Offensive coordinator Brian Daboll of the Alabama Crimson Tide looks...

Offensive coordinator Brian Daboll of the Alabama Crimson Tide looks on during the game against the Mercer Bears at Bryant-Denny Stadium on November 18, 2017 in Tuscaloosa, Alabama. Credit: Getty Images/Kevin C. Cox

The Jets conducted three more interviews for their head-coaching vacancy Sunday, and a wild-card candidate soon could enter the mix.

There are reports that the Philadelphia Eagles could part ways with coach Doug Pederson after a disappointing season, and the Jets could be interested in him if he becomes available.

Jets general manager Joe Douglas spent three seasons in the Eagles’ front office, helping to assemble a roster that Pederson coached to a Super Bowl victory three years ago. Douglas is leading the coaching search to find Adam Gase’s replacement.

Pederson’s shaky hold on his job comes after a 4-11-1 season that ended tumultuously. He alienated onetime franchise quarterback Carson Wentz by benching him in Week 13. Pederson also upset the locker room by removing quarterback Jalen Hurts and replacing him with third-stringer Nate Sudfeld in the Eagles’ finale against Washington.

The day after Buffalo beat Indianapolis, 27-24, in an AFC wild-card game, Douglas spent Sunday interviewing Bills offensive coordinator Brian Daboll, Colts defensive coordinator Matt Eberflus and Rams defensive coordinator Brandon Staley.

The Jets have spoken to seven known candidates for their opening. They also have interviewed Kansas City offensive coordinator Eric Bieniemy, former Bengals head coach Marvin Lewis, 49ers defensive coordinator Robert Saleh and Panthers offensive coordinator Joe Brady.

Douglas is lining up interviews with Titans offensive coordinator Arthur Smith and Saints secondary coach Aaron Glenn, a former Jets cornerback. Other candidates could emerge, including Ravens defensive coordinator Don "Wink" Martindale, who devised a game plan to shut down Titans running back Derrick Henry in Baltimore’s 20-13 AFC wild-card win on Sunday.

Daboll, 45, who has spent the past three years as the Bills’ offensive coordinator, has turned that unit into one of the best in the league. A disciple of Bill Belichick and Nick Saban, he ran the NFL’s No. 2 overall offense and scoring offense this year.

Daboll has played a huge role in the success of Josh Allen, who has become one of the NFL’s best quarterbacks. He had an MVP-caliber season, throwing for 4,544 yards and 37 touchdowns for the Bills, who are the No. 2 seed in the AFC playoffs.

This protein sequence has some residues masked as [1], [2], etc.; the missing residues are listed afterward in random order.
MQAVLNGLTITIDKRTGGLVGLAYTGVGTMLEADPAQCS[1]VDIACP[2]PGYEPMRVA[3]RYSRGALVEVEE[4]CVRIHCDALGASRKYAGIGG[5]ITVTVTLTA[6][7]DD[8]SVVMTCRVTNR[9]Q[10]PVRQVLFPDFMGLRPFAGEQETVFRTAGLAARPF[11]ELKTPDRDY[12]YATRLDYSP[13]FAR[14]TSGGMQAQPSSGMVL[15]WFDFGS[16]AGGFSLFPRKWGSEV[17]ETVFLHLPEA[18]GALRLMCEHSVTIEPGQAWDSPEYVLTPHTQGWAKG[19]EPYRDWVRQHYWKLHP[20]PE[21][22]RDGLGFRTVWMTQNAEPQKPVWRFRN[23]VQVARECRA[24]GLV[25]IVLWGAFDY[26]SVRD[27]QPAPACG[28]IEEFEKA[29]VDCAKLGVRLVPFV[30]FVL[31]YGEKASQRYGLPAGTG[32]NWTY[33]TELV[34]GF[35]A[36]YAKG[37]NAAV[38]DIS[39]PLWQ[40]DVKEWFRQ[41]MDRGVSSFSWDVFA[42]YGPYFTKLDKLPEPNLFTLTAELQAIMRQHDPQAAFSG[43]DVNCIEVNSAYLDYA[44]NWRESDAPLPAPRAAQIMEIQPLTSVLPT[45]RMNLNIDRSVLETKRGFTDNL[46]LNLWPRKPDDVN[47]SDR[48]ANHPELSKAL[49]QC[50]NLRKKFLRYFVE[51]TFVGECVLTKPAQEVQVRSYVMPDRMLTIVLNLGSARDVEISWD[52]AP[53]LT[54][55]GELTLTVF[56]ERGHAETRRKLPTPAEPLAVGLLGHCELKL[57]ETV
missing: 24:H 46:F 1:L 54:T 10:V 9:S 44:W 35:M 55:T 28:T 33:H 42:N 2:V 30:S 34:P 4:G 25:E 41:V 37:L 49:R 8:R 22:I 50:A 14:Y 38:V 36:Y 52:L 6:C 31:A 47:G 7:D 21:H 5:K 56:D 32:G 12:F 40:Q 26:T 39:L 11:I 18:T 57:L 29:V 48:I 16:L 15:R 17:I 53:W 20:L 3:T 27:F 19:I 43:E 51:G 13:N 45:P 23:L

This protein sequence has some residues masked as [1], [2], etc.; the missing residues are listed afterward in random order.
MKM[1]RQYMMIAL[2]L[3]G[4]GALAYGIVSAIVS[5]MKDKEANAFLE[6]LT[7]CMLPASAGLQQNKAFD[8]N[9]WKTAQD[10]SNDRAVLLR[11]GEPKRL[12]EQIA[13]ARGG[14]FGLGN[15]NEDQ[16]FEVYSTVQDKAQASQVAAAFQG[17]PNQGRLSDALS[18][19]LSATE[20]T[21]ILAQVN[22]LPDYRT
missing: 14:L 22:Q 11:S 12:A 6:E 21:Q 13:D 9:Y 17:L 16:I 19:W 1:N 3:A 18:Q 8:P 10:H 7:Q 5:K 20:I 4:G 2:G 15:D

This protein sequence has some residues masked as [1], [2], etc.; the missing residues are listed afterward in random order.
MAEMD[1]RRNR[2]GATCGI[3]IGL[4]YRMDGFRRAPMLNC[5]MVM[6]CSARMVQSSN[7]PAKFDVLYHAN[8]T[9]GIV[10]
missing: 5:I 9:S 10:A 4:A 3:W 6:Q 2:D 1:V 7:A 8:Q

CEO Christopher Johnson hoped Gase could do that for Sam Darnold and the Jets’ offense, but he failed to develop Darnold and oversaw the worst offense in the league. Gase was fired after the Jets finished 2-14.

Darnold, who was taken four picks before Allen in the 2018 draft, may have played his last game as a Jet. Allen has established himself as the face of the Bills and has them two wins from reaching the Super Bowl.

The Jets are looking for someone more well-rounded than the offense-centric Gase and someone who develops players and can build a winning culture. Daboll fits those requirements.

Daboll won five Super Bowls while working for Belichick in a variety of roles, including defensive assistant, wide receivers coach and tight ends coach. He also was Alabama’s offensive coordinator in 2017 under Saban, and the Crimson Tide won the national championship that year.

Daboll, a former Jets quarterbacks coach under Eric Mangini, also is being considered for the Chargers’ job.

Eberflus, 50, has ties to Jets assistant GM Rex Hogan, who worked in the Colts’ front office when Eberflus was hired as defensive coordinator in 2018.

Eberflus made an immediate impact in Indianapolis. After finishing 30th in points allowed and total defense in 2017, the Colts ranked 10th and 11th in Elberflus’ first season as coordinator. This season they finished in the top 10 in both categories.

Before joining the Colts, Eberflus spent seven seasons as the Cowboys’ linebackers coach and was the Browns’ linebackers coach for two seasons.

Staley, 38, has been an NFL defensive coordinator for only one year but already has become a hot coaching prospect. That’s remarkable, given that Staley was the defensive coordinator and secondary coach for Division III John Carroll University in suburban Cleveland four years ago.

The Rams were the No. 1 defense in the league this year. They allowed the fewest points, total yards and passing yards and the third-fewest yards rushing.

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